Tapering prednisone over the ensuing months can be one of the most challenging aspects in the management of Cushing's disease. This is related to the fact that there is no lab test which can determine whether the replacement dose is correct. Each reduction in the amount of prednisone may result in increases in fatigue and lethargy. It is important for patients to anticipate that they will most likely experience an extended period of time (from several weeks to several months) during which they may feel less well before starting to feel better. Once the dose is in the physiologic range (such as 4-5 mg of prednisone), the goal is to reduce it further, often on alternate days, to allow recovery of the HPA axis. Therapy with ³5 mg or more of prednisone (or equivalent) daily may ameliorate symptoms but remains supraphysiologic for most patients and can delay recovery of the normal HPA axis.

When patients reach physiologic replacement (doses equivalent to prednisone 5 mg daily or less), additional testing may be performed to assess whether the HPA axis has returned to normal (see Figure D). A cortisol level greater than 18 mcg/dl in the morning or after Cortrosyn administration is generally accepted as evidence that pituitary control of the adrenal glands has recovered, provided the patient is not on medication which increases cortisol binding globulin, such as estrogen. Glucocorticoid replacement can then be discontinued. Patients need to be counseled that the typical recovery period is approximately one year, and that a healthy diet and exercise program are important. Those patients on medical therapy for hypertension or diabetes mellitus should be monitored carefully, as dose reductions may be needed whenever steroid doses are tapered. The recovery from Cushing's can be remarkable, with many patients returning to their pre-Cushing's physical and psychological health within 1-2 years.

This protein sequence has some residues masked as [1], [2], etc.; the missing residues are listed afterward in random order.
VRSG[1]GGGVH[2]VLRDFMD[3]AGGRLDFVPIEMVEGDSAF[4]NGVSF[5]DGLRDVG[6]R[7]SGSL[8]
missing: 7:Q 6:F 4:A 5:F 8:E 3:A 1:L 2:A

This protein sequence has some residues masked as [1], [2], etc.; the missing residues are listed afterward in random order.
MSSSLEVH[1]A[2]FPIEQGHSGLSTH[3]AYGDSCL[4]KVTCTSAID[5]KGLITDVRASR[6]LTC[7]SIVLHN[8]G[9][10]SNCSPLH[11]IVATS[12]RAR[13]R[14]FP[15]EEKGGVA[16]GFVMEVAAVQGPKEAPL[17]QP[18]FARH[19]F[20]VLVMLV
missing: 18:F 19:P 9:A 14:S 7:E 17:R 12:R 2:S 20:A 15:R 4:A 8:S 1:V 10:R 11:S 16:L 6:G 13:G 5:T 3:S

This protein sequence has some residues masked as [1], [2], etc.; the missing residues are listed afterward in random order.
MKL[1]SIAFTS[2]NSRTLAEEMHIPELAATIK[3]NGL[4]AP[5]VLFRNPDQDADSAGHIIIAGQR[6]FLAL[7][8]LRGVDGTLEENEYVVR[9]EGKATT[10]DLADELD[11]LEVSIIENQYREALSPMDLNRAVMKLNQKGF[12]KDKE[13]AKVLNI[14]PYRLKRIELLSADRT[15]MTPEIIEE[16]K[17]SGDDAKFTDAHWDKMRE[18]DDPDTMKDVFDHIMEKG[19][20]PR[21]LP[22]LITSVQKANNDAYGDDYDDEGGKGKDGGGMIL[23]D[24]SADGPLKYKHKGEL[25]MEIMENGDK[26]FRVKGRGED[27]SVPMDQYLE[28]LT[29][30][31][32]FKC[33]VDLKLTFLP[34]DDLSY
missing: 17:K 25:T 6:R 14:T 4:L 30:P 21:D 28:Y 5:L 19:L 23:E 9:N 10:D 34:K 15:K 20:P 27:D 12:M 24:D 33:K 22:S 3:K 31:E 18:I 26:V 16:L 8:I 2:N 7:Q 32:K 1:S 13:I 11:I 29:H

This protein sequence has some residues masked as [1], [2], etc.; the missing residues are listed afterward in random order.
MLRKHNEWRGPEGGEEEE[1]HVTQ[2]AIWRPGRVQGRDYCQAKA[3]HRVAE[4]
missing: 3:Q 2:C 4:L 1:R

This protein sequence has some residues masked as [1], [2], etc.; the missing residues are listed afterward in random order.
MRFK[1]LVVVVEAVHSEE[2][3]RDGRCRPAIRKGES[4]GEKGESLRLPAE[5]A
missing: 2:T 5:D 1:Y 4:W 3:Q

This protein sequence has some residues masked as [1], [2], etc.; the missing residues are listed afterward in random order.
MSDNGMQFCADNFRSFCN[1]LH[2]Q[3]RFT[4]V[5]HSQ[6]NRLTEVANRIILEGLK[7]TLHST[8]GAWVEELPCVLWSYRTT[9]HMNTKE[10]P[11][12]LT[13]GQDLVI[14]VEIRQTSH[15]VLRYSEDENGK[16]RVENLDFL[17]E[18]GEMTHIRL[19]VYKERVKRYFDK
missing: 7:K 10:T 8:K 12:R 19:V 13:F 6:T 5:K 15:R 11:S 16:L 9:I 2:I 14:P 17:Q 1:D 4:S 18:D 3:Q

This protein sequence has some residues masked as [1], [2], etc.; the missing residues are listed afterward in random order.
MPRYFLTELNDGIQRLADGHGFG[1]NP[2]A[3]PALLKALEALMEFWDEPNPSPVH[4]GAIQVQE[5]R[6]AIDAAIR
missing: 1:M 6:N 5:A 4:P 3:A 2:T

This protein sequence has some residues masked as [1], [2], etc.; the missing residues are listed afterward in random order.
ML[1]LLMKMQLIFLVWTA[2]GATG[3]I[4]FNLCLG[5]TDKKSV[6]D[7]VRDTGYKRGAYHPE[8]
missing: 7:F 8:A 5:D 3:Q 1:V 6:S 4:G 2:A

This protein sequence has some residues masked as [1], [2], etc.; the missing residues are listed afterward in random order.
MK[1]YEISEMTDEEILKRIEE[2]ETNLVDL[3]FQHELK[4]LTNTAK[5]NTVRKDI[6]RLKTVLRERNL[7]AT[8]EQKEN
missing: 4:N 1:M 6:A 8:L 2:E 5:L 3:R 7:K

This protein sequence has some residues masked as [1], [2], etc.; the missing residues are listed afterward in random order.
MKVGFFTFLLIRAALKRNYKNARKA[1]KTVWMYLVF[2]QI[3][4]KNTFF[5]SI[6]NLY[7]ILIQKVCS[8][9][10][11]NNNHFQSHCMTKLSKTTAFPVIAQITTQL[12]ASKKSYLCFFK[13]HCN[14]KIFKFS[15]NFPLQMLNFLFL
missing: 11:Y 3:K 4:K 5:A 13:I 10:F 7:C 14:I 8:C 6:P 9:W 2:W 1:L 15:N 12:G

1. Braunwald E 2001 Harrison's principles of internal medicine, 15th ed. McGraw-Hill, New York
  2. Grinspoon SK, Biller BMK 1994 Clinical review 62: Laboratory assessment of adrenal insufficiency. J Clin Endocrinol Metab 79:923-931
  3. Meier CA, Biller BMK 1997 Clinical and biochemical evaluation of Cushing's syndrome. Endocrinol Metab Clin North Am 26:741-762
  4. Swearingen B, Biller BMK, Barker FG, 2nd, Katznelson L, Grinspoon S, Klibanski A, Zervas NT 1999 Long-term mortality after transsphenoidal surgery for Cushing disease. Ann Intern Med 130:821-824
  5. Williams RH, Larsen PR 2002 Williams textbook of endocrinology, 10th ed. W.B. Saunders, Philadelphia

*Upcoming Course of Interest*

CLINICAL ENDOCRINOLOGY: 2003 April 7-11, 2003 at the Four Seasons Hotel, Boston
To view course information on-line, visit www.cme.hms.harvard.edu For information, call Harvard MED-CME at (617) 432-1525, Monday-Friday, 10AM to 4PM (Eastern Time).


Fourth Annual Nicholas T. Zervas, M.D. Lectureship at the Massachusetts General Hospital Historic Ether Dome
Tuesday, May 20, 2003 at 12 Noon will be presented by
E. Chester Ridgway, M.D. - Professor of Medicine Head, Division of Endocrinology, Metabolism and Diabetes Senior Associate Dean for Academic Affairs University of Colorado Health Sciences Center For further information call Ivy at 617-726-3870